# How to design an auxiliary power hot swap controller?

I'm designing a system that has to sit out in a field for days with no access to power mains. It contains a computer, low speed motors and a few sensors. Power info is 29V nominal input (8S Lipo), 15A continuous draw. It takes me quite a while to set up all of the software every time it's booted (power on and off) and I don't want to do that in the field. It's also cumbersome to transport back and forth between the office and the operation location.

Ideally, I want to set it up once, deploy it and leave it there and just visit every few hours to swap the battery.

I've been looking into "hot swap" circuits using diodes so that I can plug a second, fully-charged battery in when the first battery is depleted without losing power to the computers.

A lot of resources mention Schottky diodes but at my required voltage and current, I'm not sure how to approach this circuit.

There are some controllers like the LTC4225 from Linear Technology but they don't meet my voltage requirements. If it's not feasible then I can look into boosting the voltage down the line from this controller. There's also some literature from TI here but it's a bit overwhelming.

The second power source will either be another 8S or an equivalent power benchtop power supply.

Any advice on where to start would be greatly welcomed. Thanks!

A lot of resources mention Schottky diodes but at my required voltage and current, I'm not sure how to approach this circuit.

The Schottkys won't be reverse polarized with high voltage, so any reasonable voltage rating should be fine. You can always add say 1k resistor across each branch's diode, to ensure the stray charges won't zap them.

Current-rating-wise, you can parallel as many of those as needed. Say, if you got 5A diodes, put 6 of them in parallel - that'd give you 50% derating.

So, the circuit with 5A Schottkys would look as follows:

simulate this circuit – Schematic created using CircuitLab

The only reason to use diodes at all is to avoid cross-charging currents flowing between two batteries.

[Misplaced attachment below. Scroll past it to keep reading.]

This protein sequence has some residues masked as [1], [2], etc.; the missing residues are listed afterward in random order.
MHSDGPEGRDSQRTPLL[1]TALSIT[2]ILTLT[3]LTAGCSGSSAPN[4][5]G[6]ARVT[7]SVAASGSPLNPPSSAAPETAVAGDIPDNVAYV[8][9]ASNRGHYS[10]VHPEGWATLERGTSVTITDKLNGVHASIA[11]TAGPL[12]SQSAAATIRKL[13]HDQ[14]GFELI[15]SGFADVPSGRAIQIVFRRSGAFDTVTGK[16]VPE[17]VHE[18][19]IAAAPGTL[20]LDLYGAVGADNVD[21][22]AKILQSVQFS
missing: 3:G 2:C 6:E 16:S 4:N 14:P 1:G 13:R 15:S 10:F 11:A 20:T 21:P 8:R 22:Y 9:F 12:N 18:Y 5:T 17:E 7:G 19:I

With just a bench power supply limited to the operating current of the load + charging current, the diodes wouldn't be necessary at all. But they are necessary when two battery packs are in use.

You may want to try and measure the charging current between a fully charged and a fully discharged battery pack. Then, instead of diodes, you could use a PMOS-based current limiter, whose only role would be to limit reverse-charging current.

So, something as follows:

simulate this circuit

With suitable PMOS, this will keep the reverse (charging) current limited to 5A, while the forward current is not limited.

If you don’t want the PMOS to be on a large heatsink, then limit the reverse current to a small one, like 250mA or less. Or, since this is a one-off circuit where the op-amp offset can be trimmed out, you can make it into an "ideal" diode and set max reverse current to say 10mA.

• Thanks for all of the detailed info! I have a question on the first circuit. How are you calculating the Schottky values and resistors based on the 29V/15A requirement? (What’s the math behind this) Can the circuit handle such a high continuous current flow? And second, what is the overt benefit of the PMOS circuit over the other? Thanks! Aug 19, 2022 at 6:08
• @ardoknow In the first circuit: if each diode can handle 5A, then you only need three to "handle" 15A. But paralleled diodes have to be derated since they don't share currents identically. So take 2x as many as "needed", i.e. 2*15/5=6. As for the voltage rating: the most reverse voltage the diodes will see is the difference in battery voltages, so no problem there. Aug 19, 2022 at 14:34
• The benefit of the PMOS-based circuit is that it is an ideal diode. And it's dirt cheap: the only real cost is the PMOS, and that will be about the same as the cost of Schottky diodea. Aug 19, 2022 at 14:34
• This is super helpful. I’m going to make this and test it out. So based on this logic, I can hot swap batteries and not loser power. But, based on what you’ve described, does this circuit also provide reverse polarity protection? Aug 30, 2022 at 4:10